Re: Fermi Paradox

From: Tennessee Leeuwenburg (
Date: Mon Oct 10 2005 - 18:32:11 MDT

Great observation, but there is one further subtlety.

Have younger stars *always* been more likely to have planets around
them? For example, a million years ago, would there have actually been
fewer planets?

Obviously, a million (/billion/whatever) years ago, all the stars would
have been correspondingly younger. Assuming the same distributions we
see today, there would have been just as many young stars, ergo just as
many planets.

Either older stars once had planets, and they have since disappeared
through cosmic misadventure, or perhaps planets *per se* are a
relatively new phenomenon.

Which is it?


> > By the way, did anyone else who has read the book
>>also disagree with Ray's
>>conclusions on the Fermi Paradox? Page 347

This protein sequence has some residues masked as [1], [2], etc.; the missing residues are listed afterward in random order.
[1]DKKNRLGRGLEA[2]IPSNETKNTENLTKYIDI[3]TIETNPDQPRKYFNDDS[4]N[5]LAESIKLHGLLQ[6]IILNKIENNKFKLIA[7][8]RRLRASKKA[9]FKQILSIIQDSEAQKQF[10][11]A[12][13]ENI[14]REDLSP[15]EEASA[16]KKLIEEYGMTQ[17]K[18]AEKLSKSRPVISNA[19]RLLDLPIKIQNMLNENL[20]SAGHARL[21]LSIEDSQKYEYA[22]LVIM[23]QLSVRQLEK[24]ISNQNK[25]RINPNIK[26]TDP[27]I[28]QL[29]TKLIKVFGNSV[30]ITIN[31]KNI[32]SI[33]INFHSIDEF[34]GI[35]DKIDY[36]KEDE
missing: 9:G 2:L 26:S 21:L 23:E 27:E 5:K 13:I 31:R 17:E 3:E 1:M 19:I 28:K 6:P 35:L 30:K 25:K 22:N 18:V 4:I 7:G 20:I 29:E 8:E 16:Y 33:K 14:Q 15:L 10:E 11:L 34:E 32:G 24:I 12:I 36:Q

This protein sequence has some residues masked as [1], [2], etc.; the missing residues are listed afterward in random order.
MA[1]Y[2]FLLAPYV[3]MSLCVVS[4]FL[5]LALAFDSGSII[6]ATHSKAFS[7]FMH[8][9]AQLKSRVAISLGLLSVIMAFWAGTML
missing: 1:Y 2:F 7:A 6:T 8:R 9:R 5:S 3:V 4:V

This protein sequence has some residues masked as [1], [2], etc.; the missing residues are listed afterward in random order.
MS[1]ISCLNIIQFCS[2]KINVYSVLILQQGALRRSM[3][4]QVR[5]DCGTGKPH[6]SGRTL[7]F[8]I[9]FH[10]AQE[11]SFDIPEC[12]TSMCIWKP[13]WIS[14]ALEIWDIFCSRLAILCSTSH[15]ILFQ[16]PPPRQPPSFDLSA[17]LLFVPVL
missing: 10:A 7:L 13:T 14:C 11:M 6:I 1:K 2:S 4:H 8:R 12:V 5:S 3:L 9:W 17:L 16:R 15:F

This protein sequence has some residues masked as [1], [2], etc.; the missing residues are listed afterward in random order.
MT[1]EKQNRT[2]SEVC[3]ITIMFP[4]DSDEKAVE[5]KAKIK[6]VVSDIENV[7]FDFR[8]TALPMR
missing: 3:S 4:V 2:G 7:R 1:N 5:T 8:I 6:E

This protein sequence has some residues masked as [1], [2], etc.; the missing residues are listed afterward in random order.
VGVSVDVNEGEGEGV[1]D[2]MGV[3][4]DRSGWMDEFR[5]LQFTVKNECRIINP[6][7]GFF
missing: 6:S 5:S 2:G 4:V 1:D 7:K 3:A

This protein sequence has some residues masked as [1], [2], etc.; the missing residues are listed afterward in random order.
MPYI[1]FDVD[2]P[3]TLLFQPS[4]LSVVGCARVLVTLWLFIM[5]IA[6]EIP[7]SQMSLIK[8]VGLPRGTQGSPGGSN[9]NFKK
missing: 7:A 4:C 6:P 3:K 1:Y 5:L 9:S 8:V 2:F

>Until 10 years ago, one of the factors in the
>Drake Equation, the number of planets per star,
>was a complete unknown. Since then we have
>detected about 170 extra-solar planets. This
>is a large enough sample to notice something
>Astronomers call all elements above hydrogen and
>helium 'metals'. Originally the universe consisted
>almost entirely of H and He. Over time stars are
>creating more of the heavier elements. The amount
>of heavier elements a star has is called it's
>'metallicity'. It is determined by looking at the
>spectrum of the star, and scaled to the Sun's
>level, which is normalized as 1.0. The interesting
>thing is the likelyhood of finding a planet around
>a star is strongly correlated with metallicity.
>It is something like 30 times higher for high
>metallicity stars vs. low ones.
>High metallicity stars are generally younger, so the
>implication is that there are not many planets
>around old stars. Thus when considering the
>Drake Equation, it would be incorrect to assume
>a uniform number of planets over the history of
>the universe.
>This tends to make the hypothesis that we are an
>early civilization more likely. Younger stellar
>systems are more likely to have planets, but have
>not had as much time for evolution to progress.
>Older systems are much less likely to have planets.
>Yahoo! Mail - PC Magazine Editors' Choice 2005

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